A recent study by CPDEFM, an NGO that campaigns for the rights of children, women, and minorities, found that 416 women were killed in Abidjan from 2019 to 2020. Another study revealed that in June of this year, 1,121 women had been raped in Abidjan.
Since the airing of the show, several women have come together online to share their painful experiences and condemn rape culture in the society under #jesuisunevictime—a hashtag which preceded this incident, unfortunately.
“I strongly condemn these despicable acts and these words of the guest and the host, which undermine the efforts of the government, NGOs, and other anonymous actors working on policies to eradicate this scourge,” wrote Nassénéba Touré, the minister of women, family, and children in a facebook post.
Ivorian legislation around rape—similar to many other countries on the continent, is strong on paper but very weak when it comes to implementation. Anyone guilty of rape faces a penalty ranging from 5 years to 20 years’ imprisonment, or even life imprisonment depending on the case and the seriousness of the offence.
Stigma prevents many women from reporting the crime and with incidences such as these, it’s not surprising that they fear they will not get the intended results or support for them to revictimize themselves by sharing what happened. Costs are also prohibitive with a $100 medical certificate required to confirm one was raped – a cost that most families cannot afford.
The aftermath of the backlash against the TV show
The show host has since been dismissed, the channel has issued an apology and the self-confessed rapist has claimed he was an actor hired for the story. Both men have been fined—$3,600 for the host and $900 for the guest—and they are facing prison time.
Feminist activists hope that the outcry of that episode will contribute to a real awareness of the definition of rape, and better support for survivors.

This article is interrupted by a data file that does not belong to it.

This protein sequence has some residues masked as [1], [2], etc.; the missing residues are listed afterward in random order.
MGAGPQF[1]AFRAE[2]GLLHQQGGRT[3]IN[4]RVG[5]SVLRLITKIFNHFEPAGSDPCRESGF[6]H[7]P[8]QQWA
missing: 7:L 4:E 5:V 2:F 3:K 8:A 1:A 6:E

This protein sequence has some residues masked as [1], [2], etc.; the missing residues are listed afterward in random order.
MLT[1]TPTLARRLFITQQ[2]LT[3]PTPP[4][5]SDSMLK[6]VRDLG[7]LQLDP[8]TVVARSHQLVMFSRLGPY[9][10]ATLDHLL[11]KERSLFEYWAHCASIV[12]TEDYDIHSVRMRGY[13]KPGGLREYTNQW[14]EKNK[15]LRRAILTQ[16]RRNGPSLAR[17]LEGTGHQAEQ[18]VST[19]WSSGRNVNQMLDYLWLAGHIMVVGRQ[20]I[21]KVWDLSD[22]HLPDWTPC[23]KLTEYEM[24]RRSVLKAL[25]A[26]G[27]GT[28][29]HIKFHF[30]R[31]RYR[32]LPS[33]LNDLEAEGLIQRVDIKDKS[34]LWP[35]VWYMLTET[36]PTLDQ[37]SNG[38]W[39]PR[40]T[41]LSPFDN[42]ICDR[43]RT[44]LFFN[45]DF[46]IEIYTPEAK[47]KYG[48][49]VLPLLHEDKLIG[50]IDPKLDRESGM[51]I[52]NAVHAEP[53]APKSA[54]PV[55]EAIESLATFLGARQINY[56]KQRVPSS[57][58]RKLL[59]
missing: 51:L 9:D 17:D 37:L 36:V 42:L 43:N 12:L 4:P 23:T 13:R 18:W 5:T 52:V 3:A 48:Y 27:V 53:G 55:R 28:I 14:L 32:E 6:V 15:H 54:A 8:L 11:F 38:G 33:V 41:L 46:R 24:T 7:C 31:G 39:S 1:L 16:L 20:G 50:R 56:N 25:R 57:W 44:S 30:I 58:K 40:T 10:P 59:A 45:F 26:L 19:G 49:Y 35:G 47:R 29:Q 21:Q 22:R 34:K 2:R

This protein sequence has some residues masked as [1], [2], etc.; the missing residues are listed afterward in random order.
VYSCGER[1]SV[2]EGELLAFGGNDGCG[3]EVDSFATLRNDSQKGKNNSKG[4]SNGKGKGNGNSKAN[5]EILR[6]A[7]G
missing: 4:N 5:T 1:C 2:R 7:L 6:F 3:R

A lot needs to be done. With rape being such an underreported crime, society needs to first change in ways that will keep survivors from being revictimized when they choose to report. Women need to know that they can be believed, that their perpetrators will face justice and they will be protected by society but also by the legal system. As it stands, none of these are assured.
According to a 2016 UN report on rape and its repression, one of the major causes of survivors not seeking justice in Côte d’Ivoire is amicable settlements. Stigma ensures that families prioritize protecting the reputation of the woman and her family than seeking justice and retribution. They want to forget the scandal. Some want to wait for God’s justice. Others hope to one day forgive.
Even with the recent case of Yves de Mbella, some few influencers and social media professionals have called out for the love of one’s neighbor, tolerance, forgiveness of human error, highlighting his impressive 30 years of experience in the industry. It could be said that he is getting more sympathy from some than many survivors get.
This is why the actions of feminists, survivors, women, and allies in calling out rape culture and fighting for the rights of survivors is extremely important.
The West had its #MeToo. But in Africa, we have #wearetired, when women in Northern Nigeria protested against sexual violence, #shutitalldown in Namibia when women protested against the rise in femicide, #balancetonporc in Francophone countries, #uyinene #justiceforsharon and #justiceforUwa when South Africans, Kenyans, and Nigerians refused to remain silent about heinous senseless crimes. We also have #wearthatmini in Uganda, #FreeAdjiSarr & T’étais habillée comment? (how were you dressed?) in Senegal and #mydressmychoice in Kenya.
Together, these movements lend each other momentum, by giving those who fight injustice the ability to know that there are others too who see their plight, share it in their own painful unique ways, and stand up alongside them.
Ivorian feminist activists stand strong in demonstrating that as long as rape cuture persists in Côte d’Ivoire, they will keep fighting it.